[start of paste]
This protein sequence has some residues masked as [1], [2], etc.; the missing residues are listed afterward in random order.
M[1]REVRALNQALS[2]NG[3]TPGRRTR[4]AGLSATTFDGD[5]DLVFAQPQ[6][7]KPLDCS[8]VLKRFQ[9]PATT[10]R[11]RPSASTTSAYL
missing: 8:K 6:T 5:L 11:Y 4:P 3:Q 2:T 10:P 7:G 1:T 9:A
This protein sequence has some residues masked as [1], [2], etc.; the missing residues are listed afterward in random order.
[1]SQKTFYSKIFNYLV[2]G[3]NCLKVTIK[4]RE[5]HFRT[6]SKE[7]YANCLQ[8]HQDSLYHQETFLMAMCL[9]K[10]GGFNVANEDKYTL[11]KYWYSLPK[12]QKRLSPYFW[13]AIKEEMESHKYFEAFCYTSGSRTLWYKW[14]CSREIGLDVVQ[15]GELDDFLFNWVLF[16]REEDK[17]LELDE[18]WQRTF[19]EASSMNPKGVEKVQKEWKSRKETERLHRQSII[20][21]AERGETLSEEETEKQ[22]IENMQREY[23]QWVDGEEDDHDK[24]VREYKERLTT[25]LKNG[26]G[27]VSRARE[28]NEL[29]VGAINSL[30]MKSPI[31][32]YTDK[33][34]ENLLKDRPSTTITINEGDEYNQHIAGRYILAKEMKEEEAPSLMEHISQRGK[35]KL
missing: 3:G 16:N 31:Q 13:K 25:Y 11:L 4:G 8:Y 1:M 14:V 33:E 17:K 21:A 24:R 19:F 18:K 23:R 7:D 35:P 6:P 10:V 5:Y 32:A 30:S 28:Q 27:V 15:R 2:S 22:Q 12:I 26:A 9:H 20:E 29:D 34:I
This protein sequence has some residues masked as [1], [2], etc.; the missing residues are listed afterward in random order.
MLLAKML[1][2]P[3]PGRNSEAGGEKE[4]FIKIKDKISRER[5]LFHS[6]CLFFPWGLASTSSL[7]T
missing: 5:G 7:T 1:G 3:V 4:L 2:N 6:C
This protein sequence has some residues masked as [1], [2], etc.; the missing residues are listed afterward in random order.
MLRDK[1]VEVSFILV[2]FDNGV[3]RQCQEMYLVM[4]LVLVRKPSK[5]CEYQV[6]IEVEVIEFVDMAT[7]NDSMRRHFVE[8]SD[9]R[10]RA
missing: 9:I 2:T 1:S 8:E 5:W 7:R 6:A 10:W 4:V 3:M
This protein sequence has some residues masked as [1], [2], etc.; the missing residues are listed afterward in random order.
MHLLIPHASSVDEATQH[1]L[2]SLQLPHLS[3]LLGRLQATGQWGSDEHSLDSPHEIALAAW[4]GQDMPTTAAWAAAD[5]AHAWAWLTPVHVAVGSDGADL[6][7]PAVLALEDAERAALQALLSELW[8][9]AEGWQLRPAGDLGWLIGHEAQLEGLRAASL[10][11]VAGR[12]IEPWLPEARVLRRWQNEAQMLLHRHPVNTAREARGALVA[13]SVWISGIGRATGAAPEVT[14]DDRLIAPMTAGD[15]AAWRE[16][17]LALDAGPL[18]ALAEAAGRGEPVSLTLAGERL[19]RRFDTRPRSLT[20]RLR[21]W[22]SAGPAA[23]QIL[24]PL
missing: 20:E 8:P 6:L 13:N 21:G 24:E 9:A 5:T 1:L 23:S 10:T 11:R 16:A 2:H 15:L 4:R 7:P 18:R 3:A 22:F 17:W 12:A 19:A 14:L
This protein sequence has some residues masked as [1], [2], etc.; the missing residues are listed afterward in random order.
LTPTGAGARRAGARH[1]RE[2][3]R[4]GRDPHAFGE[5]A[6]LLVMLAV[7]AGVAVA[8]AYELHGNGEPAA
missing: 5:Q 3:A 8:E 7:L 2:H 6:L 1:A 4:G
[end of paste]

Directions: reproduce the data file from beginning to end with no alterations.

This protein sequence has some residues masked as [1], [2], etc.; the missing residues are listed afterward in random order.
M[1]REVRALNQALS[2]NG[3]TPGRRTR[4]AGLSATTFDGD[5]DLVFAQPQ[6][7]KPLDCS[8]VLKRFQ[9]PATT[10]R[11]RPSASTTSAYL
missing: 8:K 6:T 5:L 11:Y 4:P 3:Q 2:T 10:P 7:G 1:T 9:A
This protein sequence has some residues masked as [1], [2], etc.; the missing residues are listed afterward in random order.
[1]SQKTFYSKIFNYLV[2]G[3]NCLKVTIK[4]RE[5]HFRT[6]SKE[7]YANCLQ[8]HQDSLYHQETFLMAMCL[9]K[10]GGFNVANEDKYTL[11]KYWYSLPK[12]QKRLSPYFW[13]AIKEEMESHKYFEAFCYTSGSRTLWYKW[14]CSREIGLDVVQ[15]GELDDFLFNWVLF[16]REEDK[17]LELDE[18]WQRTF[19]EASSMNPKGVEKVQKEWKSRKETERLHRQSII[20][21]AERGETLSEEETEKQ[22]IENMQREY[23]QWVDGEEDDHDK[24]VREYKERLTT[25]LKNG[26]G[27]VSRARE[28]NEL[29]VGAINSL[30]MKSPI[31][32]YTDK[33][34]ENLLKDRPSTTITINEGDEYNQHIAGRYILAKEMKEEEAPSLMEHISQRGK[35]KL
missing: 3:G 16:N 31:Q 13:K 25:Y 11:L 4:G 8:Y 1:M 14:V 33:E 17:K 21:A 24:R 19:F 18:K 23:R 7:D 35:P 6:P 10:V 5:Y 32:A 30:S 28:Q 27:V 15:R 2:S 22:Q 12:I 26:A 9:H 20:E 29:D 34:I
This protein sequence has some residues masked as [1], [2], etc.; the missing residues are listed afterward in random order.
MLLAKML[1][2]P[3]PGRNSEAGGEKE[4]FIKIKDKISRER[5]LFHS[6]CLFFPWGLASTSSL[7]T
missing: 5:G 7:T 1:G 3:V 4:L 2:N 6:C
This protein sequence has some residues masked as [1], [2], etc.; the missing residues are listed afterward in random order.
MLRDK[1]VEVSFILV[2]FDNGV[3]RQCQEMYLVM[4]LVLVRKPSK[5]CEYQV[6]IEVEVIEFVDMAT[7]NDSMRRHFVE[8]SD[9]R[10]RA
missing: 9:I 2:T 1:S 8:E 5:W 7:R 6:A 10:W 4:V 3:M
This protein sequence has some residues masked as [1], [2], etc.; the missing residues are listed afterward in random order.
MHLLIPHASSVDEATQH[1]L[2]SLQLPHLS[3]LLGRLQATGQWGSDEHSLDSPHEIALAAW[4]GQDMPTTAAWAAAD[5]AHAWAWLTPVHVAVGSDGADL[6][7]PAVLALEDAERAALQALLSELW[8][9]AEGWQLRPAGDLGWLIGHEAQLEGLRAASL[10][11]VAGR[12]IEPWLPEARVLRRWQNEAQMLLHRHPVNTAREARGALVA[13]SVWISGIGRATGAAPEVT[14]DDRLIAPMTAGD[15]AAWRE[16][17]LALDAGPL[18]ALAEAAGRGEPVSLTLAGERL[19]RRFDTRPRSLT[20]RLR[21]W[22]SAGPAA[23]QIL[24]PL
missing: 20:E 8:P 6:L 13:N 21:G 24:E 9:A 5:T 1:L 23:S 10:T 11:R 16:A 2:H 15:L 4:R 7:P 18:R 3:A 22:F 17:W 12:A 19:A 14:L
This protein sequence has some residues masked as [1], [2], etc.; the missing residues are listed afterward in random order.
LTPTGAGARRAGARH[1]RE[2][3]R[4]GRDPHAFGE[5]A[6]LLVMLAV[7]AGVAVA[8]AYELHGNGEPAA
missing: 5:Q 3:A 8:E 7:L 2:H 6:L 1:A 4:G